The insured, Garner P. Strickland, Jr., was a reserve aviation officer in the United States Navy on active duty near Sunflower, Kansas, when the application for insurance was made through appellant's soliciting agent. Part 1 of the application and an Aviation Questionnaire were signed March 14, 1946, and Part 2 of the application was completed on March 20, 1946. By it the insured applied for a policy of $7,500 at an ordinary annual premium of $133.50 payable annually, and further requested pilot or aviation coverage at an extra premium cost of 90 cents per month per $1,000 of insurance, or an extra premium of $6.75 per month on the policy for $7,500. At the time of making the application, the insured made an advance premium payment of $147.00, which consisted of the ordinary annual premium of $133.50 and two months extra premiums, totalling $13.50 for pilot or aviation coverage. The completed application was forwarded to the home office of the appellant where it was approved except in the following particular. The requested pilot or aviation coverage was approved at an annual extra premium of $75.00 instead of on the basis of a monthly extra premium of $6.75. The policy so issued was returned to the soliciting agent in Kansas who undertook to deliver it to the insured. The insured refused to accept it and the policy was returned to the home office where it was received on May 8, 1946 accompanied by an inter-office communication requesting that the policy be rewritten taking out the aviation coverage. The extra risk clause, providing for pilot or aviation coverage, attached to the policy as originally issued, was cancelled and in its place a limited liability "Aviation Clause" was substituted and attached to the reissued policy. The aviation clause limited liability to a small amount specified therein if the insured died as a result of flight in any kind of aircraft "If the insured is a pilot, officer or member of the crew of such aircraft, or is giving or receiving any kind of training or instruction, or has any duties whatsoever aboard such aircraft while in flight." The reissued policy was mailed to the soliciting agent in Kansas who delivered it to the insured. There was also delivered or mailed to the insured at approximately the same time the appellant's check for $13.50, being the difference between $147.00 tendered by appellant with his application and the annual premium of $133.50 for the ordinary risk without pilot or aviation coverage. The insured received the policy in its reissued form and subsequently endorsed and cashed the check for $13.50. Thereafter, and until his death, the annual premium paid by him was $133.50. On June 13, 1949, the insured was killed while engaged in a flight aboard a United States Naval aircraft while performing duties aboard such aircraft as a pilot, officer or member of the crew thereof. If the "Aviation Clause" contained in the reissued policy was valid, appellant's liability was limited to $611.81, which amount it offered to pay. However, the appellee, who was the widow of the insured and the named beneficiary in the policy, after giving notice to the appellant of her husband's death, made application under the terms of the policy for payment of its face amount. Appellant denied liability and this action followed, jurisdiction being claimed through diversity of citizenship.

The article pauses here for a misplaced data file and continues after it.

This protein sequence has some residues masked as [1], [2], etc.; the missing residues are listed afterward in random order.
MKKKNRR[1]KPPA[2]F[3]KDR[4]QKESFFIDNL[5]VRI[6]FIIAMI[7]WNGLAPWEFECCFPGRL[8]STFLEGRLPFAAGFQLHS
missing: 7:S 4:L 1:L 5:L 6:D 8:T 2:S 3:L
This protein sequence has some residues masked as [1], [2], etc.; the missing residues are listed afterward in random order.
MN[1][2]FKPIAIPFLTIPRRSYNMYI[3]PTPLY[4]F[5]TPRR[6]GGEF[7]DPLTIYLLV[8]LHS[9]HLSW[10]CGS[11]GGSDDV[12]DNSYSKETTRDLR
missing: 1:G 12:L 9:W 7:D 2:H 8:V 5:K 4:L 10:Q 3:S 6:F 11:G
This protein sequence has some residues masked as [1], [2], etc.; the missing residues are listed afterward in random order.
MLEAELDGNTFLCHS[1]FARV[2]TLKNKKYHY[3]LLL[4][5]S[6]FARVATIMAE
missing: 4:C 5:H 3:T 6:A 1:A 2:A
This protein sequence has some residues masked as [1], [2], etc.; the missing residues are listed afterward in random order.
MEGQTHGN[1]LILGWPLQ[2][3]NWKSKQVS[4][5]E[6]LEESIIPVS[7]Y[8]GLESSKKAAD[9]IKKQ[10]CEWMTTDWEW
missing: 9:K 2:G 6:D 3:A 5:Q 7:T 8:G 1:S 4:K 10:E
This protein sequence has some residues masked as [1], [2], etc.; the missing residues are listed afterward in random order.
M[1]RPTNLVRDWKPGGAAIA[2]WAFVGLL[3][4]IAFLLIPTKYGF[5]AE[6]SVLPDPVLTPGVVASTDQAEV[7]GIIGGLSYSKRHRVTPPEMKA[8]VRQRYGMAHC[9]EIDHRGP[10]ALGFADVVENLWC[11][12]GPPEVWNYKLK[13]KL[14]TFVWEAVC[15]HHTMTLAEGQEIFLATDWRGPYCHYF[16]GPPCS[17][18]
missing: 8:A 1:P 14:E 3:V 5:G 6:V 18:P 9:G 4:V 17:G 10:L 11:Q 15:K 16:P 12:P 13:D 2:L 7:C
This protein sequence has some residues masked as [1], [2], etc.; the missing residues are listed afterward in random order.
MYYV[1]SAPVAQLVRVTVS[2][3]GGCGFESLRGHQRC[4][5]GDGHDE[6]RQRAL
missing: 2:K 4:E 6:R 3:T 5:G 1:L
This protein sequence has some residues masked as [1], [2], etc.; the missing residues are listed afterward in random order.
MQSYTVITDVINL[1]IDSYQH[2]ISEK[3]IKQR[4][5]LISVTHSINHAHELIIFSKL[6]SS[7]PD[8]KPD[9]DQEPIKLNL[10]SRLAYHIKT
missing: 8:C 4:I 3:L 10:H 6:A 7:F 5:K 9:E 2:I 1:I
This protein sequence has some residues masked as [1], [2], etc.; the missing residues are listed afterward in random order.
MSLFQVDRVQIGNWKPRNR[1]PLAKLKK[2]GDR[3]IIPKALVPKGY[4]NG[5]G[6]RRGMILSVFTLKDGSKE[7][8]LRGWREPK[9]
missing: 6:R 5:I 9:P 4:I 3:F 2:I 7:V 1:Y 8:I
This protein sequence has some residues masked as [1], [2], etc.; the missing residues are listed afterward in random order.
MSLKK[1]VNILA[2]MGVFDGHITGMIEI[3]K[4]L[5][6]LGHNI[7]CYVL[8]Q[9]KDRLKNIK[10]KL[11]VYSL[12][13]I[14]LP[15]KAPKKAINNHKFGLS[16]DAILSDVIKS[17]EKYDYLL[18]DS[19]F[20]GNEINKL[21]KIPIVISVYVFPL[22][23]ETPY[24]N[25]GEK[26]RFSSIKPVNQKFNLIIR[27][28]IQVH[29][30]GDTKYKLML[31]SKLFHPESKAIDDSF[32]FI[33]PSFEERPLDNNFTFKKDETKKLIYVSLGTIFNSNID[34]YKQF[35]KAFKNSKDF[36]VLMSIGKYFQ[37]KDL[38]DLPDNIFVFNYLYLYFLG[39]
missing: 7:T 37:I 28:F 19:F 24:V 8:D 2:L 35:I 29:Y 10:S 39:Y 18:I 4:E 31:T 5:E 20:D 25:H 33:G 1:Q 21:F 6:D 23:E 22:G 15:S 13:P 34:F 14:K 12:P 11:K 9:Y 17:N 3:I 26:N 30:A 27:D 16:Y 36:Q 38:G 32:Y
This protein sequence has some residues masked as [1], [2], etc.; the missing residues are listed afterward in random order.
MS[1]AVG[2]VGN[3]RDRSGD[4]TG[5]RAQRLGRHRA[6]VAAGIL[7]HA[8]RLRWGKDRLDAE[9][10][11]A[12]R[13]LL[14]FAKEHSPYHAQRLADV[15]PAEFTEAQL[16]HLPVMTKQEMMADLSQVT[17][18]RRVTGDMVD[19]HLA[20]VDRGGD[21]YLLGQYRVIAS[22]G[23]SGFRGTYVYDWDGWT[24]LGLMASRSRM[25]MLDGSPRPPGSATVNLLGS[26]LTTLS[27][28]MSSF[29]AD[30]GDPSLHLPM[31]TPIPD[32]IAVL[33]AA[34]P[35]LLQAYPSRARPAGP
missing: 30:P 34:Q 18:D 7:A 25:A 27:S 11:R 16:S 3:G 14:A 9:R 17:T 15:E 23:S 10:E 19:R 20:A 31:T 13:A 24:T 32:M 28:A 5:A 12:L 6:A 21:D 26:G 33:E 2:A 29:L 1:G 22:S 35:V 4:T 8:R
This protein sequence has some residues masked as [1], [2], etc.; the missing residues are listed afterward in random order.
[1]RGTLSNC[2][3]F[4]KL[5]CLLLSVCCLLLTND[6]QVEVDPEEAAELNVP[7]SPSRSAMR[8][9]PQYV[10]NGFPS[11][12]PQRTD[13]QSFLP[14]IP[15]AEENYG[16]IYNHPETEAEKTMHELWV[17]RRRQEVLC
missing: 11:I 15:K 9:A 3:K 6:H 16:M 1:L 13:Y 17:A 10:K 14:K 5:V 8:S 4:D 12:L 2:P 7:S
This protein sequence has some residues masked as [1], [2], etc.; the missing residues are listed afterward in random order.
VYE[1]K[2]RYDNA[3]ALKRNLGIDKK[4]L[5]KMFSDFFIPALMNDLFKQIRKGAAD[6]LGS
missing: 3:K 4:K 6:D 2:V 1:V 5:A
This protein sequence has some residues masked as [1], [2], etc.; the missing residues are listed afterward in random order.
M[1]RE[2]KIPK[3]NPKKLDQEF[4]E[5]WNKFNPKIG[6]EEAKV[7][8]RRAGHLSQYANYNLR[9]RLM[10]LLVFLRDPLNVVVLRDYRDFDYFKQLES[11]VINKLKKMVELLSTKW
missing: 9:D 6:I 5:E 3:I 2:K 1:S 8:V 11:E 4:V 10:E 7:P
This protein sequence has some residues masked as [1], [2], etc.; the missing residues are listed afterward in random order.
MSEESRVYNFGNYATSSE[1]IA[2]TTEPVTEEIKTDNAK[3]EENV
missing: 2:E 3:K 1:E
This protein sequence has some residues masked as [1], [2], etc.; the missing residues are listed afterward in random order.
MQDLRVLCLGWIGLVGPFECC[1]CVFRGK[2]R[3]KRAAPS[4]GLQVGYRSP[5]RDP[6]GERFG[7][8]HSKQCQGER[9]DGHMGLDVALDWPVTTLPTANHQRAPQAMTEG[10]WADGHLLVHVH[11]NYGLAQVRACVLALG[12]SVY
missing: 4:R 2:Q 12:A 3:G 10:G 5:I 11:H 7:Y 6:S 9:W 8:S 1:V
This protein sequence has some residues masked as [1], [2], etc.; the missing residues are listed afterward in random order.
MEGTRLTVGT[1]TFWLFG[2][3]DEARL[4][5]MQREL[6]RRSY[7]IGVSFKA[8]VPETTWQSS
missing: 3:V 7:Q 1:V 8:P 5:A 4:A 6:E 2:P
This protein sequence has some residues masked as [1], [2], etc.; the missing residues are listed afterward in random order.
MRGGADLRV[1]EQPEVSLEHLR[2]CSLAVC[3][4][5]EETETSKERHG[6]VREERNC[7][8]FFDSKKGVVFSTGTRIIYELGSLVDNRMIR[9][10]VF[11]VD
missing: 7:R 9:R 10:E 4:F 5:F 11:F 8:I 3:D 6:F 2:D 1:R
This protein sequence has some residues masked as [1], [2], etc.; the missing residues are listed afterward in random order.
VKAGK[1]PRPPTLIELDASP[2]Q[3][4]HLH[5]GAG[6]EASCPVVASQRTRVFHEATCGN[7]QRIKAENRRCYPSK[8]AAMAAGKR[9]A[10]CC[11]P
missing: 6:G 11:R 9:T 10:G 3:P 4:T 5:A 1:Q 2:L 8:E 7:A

The application for insurance provided in Part 1, Item 23, which was headed "Special Requests," that the Insurance Company "issue policy with pilot coverage at an extra premium of 90 cents per month per $1,000." It also contained a space for "Changes, corrections and notations, for home office use only." This space was left blank when the policy was issued. Part II(3) of the application read as follows: